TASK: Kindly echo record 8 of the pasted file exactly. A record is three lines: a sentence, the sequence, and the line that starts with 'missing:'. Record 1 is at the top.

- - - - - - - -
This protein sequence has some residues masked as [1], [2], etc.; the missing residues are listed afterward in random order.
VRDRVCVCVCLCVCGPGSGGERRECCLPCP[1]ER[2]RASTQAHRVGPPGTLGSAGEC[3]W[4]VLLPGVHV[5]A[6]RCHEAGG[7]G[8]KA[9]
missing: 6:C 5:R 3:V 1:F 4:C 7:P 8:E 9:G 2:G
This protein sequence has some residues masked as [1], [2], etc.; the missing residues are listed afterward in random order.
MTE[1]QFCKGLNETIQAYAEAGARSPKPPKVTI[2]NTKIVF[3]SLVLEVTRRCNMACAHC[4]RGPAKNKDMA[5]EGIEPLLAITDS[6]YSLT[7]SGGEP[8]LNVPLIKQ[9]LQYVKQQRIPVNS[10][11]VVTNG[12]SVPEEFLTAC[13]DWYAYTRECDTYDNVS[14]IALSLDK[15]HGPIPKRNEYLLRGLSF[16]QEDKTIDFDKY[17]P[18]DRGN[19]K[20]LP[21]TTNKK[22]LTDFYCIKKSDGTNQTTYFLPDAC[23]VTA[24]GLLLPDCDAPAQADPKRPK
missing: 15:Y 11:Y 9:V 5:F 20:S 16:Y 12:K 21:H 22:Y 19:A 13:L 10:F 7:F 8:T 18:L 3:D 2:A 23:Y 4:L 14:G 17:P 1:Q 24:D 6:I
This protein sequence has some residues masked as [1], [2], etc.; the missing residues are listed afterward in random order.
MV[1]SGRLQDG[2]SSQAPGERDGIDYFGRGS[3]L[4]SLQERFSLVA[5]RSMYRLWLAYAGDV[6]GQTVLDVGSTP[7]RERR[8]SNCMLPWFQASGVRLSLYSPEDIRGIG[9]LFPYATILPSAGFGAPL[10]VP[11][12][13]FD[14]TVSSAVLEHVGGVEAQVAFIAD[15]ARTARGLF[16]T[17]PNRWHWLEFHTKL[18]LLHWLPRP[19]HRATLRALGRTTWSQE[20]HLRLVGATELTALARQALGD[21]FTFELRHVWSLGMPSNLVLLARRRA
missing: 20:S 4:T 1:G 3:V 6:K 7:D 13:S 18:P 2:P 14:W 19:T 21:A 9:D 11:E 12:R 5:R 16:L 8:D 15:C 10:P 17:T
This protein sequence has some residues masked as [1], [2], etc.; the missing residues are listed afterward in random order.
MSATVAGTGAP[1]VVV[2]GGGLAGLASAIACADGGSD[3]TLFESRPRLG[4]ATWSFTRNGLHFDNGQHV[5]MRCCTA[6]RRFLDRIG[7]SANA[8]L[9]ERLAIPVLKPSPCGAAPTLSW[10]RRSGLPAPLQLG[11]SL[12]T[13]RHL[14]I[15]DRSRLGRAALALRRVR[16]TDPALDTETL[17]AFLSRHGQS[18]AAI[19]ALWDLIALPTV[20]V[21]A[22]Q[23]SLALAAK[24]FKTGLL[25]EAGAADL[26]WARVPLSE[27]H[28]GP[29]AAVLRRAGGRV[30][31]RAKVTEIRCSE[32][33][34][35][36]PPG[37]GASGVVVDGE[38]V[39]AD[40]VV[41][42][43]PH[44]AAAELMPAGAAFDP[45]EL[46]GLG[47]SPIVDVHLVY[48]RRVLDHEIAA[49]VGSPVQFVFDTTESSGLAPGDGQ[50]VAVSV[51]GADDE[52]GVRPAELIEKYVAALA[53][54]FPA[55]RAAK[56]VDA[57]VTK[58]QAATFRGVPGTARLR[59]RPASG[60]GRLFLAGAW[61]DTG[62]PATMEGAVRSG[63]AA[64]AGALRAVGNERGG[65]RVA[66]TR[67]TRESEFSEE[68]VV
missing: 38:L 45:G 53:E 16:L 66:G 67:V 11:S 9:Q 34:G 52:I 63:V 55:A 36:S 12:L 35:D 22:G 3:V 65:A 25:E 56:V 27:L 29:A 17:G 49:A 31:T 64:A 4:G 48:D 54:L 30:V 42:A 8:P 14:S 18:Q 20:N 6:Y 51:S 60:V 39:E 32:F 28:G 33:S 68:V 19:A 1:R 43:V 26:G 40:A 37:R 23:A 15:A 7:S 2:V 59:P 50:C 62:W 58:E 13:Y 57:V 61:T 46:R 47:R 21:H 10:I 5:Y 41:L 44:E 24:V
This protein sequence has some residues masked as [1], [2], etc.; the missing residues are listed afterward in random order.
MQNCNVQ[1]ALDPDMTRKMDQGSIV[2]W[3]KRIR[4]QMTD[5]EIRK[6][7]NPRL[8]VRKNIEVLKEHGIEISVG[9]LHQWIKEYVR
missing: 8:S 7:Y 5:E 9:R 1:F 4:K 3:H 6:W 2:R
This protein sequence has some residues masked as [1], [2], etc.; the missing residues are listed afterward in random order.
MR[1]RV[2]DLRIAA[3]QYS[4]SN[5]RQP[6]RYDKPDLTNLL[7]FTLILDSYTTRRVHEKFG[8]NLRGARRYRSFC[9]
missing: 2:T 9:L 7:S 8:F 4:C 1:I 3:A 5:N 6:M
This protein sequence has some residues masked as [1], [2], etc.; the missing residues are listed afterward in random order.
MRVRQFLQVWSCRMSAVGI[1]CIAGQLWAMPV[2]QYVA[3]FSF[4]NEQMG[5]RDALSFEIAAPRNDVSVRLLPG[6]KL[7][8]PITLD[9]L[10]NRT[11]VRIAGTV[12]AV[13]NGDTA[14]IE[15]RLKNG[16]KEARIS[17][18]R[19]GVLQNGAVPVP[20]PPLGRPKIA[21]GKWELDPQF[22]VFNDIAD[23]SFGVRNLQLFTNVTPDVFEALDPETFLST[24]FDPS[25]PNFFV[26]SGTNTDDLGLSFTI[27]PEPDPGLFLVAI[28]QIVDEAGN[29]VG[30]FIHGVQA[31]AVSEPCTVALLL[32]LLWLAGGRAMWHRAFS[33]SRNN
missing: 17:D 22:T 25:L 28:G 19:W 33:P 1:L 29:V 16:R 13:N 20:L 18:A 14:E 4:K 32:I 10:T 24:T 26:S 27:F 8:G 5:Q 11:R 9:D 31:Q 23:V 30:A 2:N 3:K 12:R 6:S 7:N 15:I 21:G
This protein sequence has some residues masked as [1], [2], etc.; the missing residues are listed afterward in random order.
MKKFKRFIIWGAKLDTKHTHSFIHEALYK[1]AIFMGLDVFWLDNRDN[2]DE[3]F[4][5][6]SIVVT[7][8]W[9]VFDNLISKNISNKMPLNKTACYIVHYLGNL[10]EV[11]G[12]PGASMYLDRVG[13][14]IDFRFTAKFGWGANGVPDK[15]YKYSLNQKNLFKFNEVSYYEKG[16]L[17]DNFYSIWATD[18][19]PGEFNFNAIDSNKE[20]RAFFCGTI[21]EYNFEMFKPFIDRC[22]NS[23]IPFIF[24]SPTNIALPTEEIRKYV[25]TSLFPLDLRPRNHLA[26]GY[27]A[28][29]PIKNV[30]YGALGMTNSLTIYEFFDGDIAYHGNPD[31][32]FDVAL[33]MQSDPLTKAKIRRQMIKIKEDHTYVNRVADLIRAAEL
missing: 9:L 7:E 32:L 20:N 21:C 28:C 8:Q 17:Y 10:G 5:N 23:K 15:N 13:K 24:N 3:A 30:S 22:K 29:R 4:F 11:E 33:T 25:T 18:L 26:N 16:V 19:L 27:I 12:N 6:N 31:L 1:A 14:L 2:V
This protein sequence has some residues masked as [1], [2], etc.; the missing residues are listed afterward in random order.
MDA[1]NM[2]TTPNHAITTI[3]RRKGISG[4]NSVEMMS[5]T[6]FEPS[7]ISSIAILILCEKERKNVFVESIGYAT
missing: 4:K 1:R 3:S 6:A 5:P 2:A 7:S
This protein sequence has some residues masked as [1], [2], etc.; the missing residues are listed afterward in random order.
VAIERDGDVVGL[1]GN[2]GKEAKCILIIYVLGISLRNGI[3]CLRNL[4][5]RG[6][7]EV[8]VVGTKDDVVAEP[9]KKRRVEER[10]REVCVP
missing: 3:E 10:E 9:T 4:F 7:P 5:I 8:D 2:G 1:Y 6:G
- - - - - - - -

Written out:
This protein sequence has some residues masked as [1], [2], etc.; the missing residues are listed afterward in random order.
MKKFKRFIIWGAKLDTKHTHSFIHEALYK[1]AIFMGLDVFWLDNRDN[2]DE[3]F[4][5][6]SIVVT[7][8]W[9]VFDNLISKNISNKMPLNKTACYIVHYLGNL[10]EV[11]G[12]PGASMYLDRVG[13][14]IDFRFTAKFGWGANGVPDK[15]YKYSLNQKNLFKFNEVSYYEKG[16]L[17]DNFYSIWATD[18][19]PGEFNFNAIDSNKE[20]RAFFCGTI[21]EYNFEMFKPFIDRC[22]NS[23]IPFIF[24]SPTNIALPTEEIRKYV[25]TSLFPLDLRPRNHLA[26]GY[27]A[28][29]PIKNV[30]YGALGMTNSLTIYEFFDGDIAYHGNPD[31][32]FDVAL[33]MQSDPLTKAKIRRQMIKIKEDHTYVNRVADLIRAAEL
missing: 9:L 7:E 32:L 20:N 21:C 28:C 8:Q 17:Y 10:G 5:N 23:K 15:N 13:K 24:N 3:A 30:S 22:K 29:R 4:F 11:E 33:T 25:T 18:L 26:N 16:V 19:L 27:I 12:N 6:N 31:L 1:A 14:L 2:V